Cadbury Schweppes then spun off Canada Dry's Canadian operations to Coca-Cola for $90 million. It needed the cash to acquire 30 percent of Dr Pepper as part of a consortium that included the brokerage house Shearson Lehman Brothers and Dallas-based investment group Hicks & Haas. This group bought the soft drink company from Forstmann Little & Company for $416 million.
Cadbury Schweppes became the subject of takeover speculation in 1987 after General Cinema announced that it had acquired an 8.3 percent interest in the company. General Cinema, a soft drink bottler that also owned the Neiman Marcus department stores and operated a large movie theater chain, said that it had bought the Cadbury Schweppes shares purely as an investment. But speculation increased later that year when General Cinema raised its stake to 18.2 percent. The next year, rumors circulated that Swiss giant Nestlé would try to acquire Cadbury Schweppes. With stock prices depressed in the wake of the October 1987 stock market crash and Cadbury Schweppes's strong financial performance, it was an attractive takeover candidate.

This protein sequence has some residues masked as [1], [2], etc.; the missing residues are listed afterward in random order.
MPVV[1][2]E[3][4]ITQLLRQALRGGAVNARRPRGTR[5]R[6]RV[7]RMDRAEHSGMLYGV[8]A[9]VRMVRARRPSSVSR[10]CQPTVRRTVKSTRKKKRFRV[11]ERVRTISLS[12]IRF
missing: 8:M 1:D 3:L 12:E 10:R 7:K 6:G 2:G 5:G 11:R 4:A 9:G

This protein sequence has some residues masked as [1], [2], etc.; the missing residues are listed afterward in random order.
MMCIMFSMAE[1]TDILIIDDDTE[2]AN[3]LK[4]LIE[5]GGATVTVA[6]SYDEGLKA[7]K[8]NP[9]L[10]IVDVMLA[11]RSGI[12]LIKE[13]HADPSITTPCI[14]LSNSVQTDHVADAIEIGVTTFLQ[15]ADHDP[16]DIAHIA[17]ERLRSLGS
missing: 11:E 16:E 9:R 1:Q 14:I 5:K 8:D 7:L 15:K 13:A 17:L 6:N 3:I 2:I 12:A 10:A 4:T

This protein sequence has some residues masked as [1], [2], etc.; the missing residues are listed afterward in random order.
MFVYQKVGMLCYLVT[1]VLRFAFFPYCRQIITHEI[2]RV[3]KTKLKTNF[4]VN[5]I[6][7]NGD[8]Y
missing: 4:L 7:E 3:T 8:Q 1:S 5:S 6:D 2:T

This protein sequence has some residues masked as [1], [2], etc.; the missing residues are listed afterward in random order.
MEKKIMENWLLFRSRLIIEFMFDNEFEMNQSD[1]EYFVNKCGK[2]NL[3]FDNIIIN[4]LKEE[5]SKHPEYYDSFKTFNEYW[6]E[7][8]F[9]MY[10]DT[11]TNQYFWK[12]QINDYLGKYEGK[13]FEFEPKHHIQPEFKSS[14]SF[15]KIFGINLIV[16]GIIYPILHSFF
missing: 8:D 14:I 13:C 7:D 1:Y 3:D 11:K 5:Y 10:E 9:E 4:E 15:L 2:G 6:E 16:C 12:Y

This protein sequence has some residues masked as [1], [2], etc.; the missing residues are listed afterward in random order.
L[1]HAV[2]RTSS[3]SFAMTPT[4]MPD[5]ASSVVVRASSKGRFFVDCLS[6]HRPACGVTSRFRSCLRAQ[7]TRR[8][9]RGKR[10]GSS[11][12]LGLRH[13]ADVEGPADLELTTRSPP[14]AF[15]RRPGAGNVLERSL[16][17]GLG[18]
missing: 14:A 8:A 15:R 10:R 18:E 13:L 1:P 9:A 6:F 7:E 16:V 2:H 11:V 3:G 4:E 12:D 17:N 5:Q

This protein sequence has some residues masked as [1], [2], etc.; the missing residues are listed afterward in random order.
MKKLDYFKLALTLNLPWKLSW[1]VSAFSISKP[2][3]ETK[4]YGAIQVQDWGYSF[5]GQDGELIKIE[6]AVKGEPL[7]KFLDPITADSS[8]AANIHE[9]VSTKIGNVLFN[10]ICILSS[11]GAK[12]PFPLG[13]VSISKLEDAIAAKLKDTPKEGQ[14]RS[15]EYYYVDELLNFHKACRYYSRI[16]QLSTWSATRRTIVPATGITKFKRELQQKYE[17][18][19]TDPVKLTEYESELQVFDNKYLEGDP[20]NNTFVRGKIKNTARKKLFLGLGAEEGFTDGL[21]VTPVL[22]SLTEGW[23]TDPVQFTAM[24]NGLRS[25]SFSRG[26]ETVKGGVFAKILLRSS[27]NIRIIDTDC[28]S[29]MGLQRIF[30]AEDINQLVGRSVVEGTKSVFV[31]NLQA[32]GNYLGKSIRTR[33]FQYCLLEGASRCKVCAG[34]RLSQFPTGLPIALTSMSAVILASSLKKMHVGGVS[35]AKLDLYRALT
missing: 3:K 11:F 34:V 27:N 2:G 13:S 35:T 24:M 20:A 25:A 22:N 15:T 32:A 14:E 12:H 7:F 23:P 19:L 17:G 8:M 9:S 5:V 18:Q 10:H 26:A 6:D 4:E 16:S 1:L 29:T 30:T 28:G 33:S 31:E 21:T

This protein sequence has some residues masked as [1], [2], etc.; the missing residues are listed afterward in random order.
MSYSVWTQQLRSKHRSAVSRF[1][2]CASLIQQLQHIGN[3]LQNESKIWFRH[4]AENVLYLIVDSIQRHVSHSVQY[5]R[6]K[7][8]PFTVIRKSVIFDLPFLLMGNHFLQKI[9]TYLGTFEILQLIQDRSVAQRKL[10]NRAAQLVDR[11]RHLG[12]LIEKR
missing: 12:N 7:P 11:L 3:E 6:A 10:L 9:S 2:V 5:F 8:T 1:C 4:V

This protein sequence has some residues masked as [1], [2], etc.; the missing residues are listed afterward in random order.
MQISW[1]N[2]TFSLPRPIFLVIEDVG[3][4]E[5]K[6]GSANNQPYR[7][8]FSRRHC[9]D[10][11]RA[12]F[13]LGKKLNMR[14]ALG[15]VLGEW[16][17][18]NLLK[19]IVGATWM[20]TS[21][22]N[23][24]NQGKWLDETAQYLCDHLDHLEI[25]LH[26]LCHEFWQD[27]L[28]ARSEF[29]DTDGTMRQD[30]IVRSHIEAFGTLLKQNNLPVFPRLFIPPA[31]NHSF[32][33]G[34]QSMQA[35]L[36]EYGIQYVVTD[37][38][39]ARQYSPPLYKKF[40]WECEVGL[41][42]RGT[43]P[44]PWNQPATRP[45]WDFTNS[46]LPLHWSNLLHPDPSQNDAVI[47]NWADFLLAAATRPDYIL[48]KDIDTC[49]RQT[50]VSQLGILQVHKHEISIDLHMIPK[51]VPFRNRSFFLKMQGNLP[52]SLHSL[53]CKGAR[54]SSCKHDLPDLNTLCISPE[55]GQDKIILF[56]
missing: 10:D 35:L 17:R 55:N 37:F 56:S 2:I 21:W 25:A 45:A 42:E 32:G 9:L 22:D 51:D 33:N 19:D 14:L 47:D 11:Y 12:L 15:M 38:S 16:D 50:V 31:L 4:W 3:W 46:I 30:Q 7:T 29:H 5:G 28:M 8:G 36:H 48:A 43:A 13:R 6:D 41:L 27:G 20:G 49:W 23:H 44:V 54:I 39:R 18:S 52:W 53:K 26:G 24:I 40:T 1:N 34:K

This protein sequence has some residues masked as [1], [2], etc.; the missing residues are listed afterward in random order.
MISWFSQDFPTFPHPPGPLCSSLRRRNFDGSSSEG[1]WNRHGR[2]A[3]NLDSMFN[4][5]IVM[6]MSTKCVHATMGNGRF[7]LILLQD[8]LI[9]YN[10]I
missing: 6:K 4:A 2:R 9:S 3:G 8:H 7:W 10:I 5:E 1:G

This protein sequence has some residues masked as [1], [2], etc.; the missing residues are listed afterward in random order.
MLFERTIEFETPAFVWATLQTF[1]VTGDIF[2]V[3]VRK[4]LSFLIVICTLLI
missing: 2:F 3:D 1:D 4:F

Amid all this uncertainty, however, Cadbury Schweppes continued to go about its business. In 1987 it acquired Chocolat Poulain, a French confectioner, from Midial for $173.1 million. In 1988 it sold its U.S. confectionery operations to Hershey Foods as a franchise, deciding that its products would benefit from Hershey's superior distribution network in the United States. In 1989 it bought out the British confectioner Bassett Foods to rescue it from a hostile takeover by the Swedish consumer products concern Procordia. It also continued its pursuit of the U.S. soft drink market by acquiring Crush International from Procter & Gamble for $220 million. At that point, Cadbury Schweppes controlled a 4.7 percent market share in the United States and a 15.1 percent share in Canada.